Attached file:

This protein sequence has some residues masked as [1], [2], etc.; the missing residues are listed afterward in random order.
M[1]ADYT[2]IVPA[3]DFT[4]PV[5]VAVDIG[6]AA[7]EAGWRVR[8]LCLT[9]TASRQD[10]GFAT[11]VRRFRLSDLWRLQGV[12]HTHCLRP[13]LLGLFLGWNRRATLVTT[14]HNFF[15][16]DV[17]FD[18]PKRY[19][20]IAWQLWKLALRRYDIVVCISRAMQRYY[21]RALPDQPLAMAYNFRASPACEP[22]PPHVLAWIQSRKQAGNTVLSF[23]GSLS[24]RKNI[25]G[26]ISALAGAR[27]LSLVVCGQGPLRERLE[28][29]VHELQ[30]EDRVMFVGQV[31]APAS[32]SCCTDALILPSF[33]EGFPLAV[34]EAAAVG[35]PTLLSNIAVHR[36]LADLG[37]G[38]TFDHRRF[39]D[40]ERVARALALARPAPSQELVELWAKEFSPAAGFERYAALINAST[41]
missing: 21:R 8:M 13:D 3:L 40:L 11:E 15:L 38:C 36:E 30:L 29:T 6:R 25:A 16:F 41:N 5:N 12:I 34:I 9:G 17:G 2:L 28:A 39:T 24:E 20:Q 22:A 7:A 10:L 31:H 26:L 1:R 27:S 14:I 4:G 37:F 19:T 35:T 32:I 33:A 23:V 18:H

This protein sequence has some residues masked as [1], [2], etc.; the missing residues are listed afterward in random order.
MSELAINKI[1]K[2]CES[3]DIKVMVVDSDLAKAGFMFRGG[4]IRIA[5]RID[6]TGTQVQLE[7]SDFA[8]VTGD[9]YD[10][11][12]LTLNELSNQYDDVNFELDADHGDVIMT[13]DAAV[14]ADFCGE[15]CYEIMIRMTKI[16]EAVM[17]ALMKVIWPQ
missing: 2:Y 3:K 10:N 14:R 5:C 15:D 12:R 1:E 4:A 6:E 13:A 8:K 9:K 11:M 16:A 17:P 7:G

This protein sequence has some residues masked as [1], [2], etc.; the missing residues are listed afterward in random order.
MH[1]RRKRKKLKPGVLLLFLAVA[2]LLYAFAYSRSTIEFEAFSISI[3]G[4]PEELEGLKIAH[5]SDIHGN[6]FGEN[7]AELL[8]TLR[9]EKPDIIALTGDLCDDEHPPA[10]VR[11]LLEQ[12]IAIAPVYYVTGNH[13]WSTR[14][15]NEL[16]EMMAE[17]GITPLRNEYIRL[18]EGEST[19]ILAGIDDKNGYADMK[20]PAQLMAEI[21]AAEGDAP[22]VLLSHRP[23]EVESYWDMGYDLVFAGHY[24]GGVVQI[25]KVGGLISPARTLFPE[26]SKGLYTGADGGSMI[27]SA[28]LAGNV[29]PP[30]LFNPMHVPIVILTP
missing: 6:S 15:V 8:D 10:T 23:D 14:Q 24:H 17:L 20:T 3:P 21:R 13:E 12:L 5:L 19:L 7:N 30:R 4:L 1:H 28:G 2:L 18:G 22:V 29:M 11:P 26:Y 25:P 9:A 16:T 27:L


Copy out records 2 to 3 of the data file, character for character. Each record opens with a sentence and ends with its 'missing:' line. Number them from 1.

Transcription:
This protein sequence has some residues masked as [1], [2], etc.; the missing residues are listed afterward in random order.
MSELAINKI[1]K[2]CES[3]DIKVMVVDSDLAKAGFMFRGG[4]IRIA[5]RID[6]TGTQVQLE[7]SDFA[8]VTGD[9]YD[10][11][12]LTLNELSNQYDDVNFELDADHGDVIMT[13]DAAV[14]ADFCGE[15]CYEIMIRMTKI[16]EAVM[17]ALMKVIWPQ
missing: 2:Y 3:K 10:N 14:R 5:C 15:D 12:R 1:E 4:A 6:E 13:A 8:K 9:K 11:M 16:A 17:P 7:G

This protein sequence has some residues masked as [1], [2], etc.; the missing residues are listed afterward in random order.
MH[1]RRKRKKLKPGVLLLFLAVA[2]LLYAFAYSRSTIEFEAFSISI[3]G[4]PEELEGLKIAH[5]SDIHGN[6]FGEN[7]AELL[8]TLR[9]EKPDIIALTGDLCDDEHPPA[10]VR[11]LLEQ[12]IAIAPVYYVTGNH[13]WSTR[14][15]NEL[16]EMMAE[17]GITPLRNEYIRL[18]EGEST[19]ILAGIDDKNGYADMK[20]PAQLMAEI[21]AAEGDAP[22]VLLSHRP[23]EVESYWDMGYDLVFAGHY[24]GGVVQI[25]KVGGLISPARTLFPE[26]SKGLYTGADGGSMI[27]SA[28]LAGNV[29]PP[30]LFNPMHVPIVILTP
missing: 6:S 15:V 8:D 10:T 23:D 14:Q 24:H 17:L 20:T 3:P 21:R 13:E 12:L 5:L 19:L 7:N 30:R 4:L 1:H 28:G 2:L 18:G 22:V 29:M 11:P 26:Y 25:P 9:A 16:T 27:L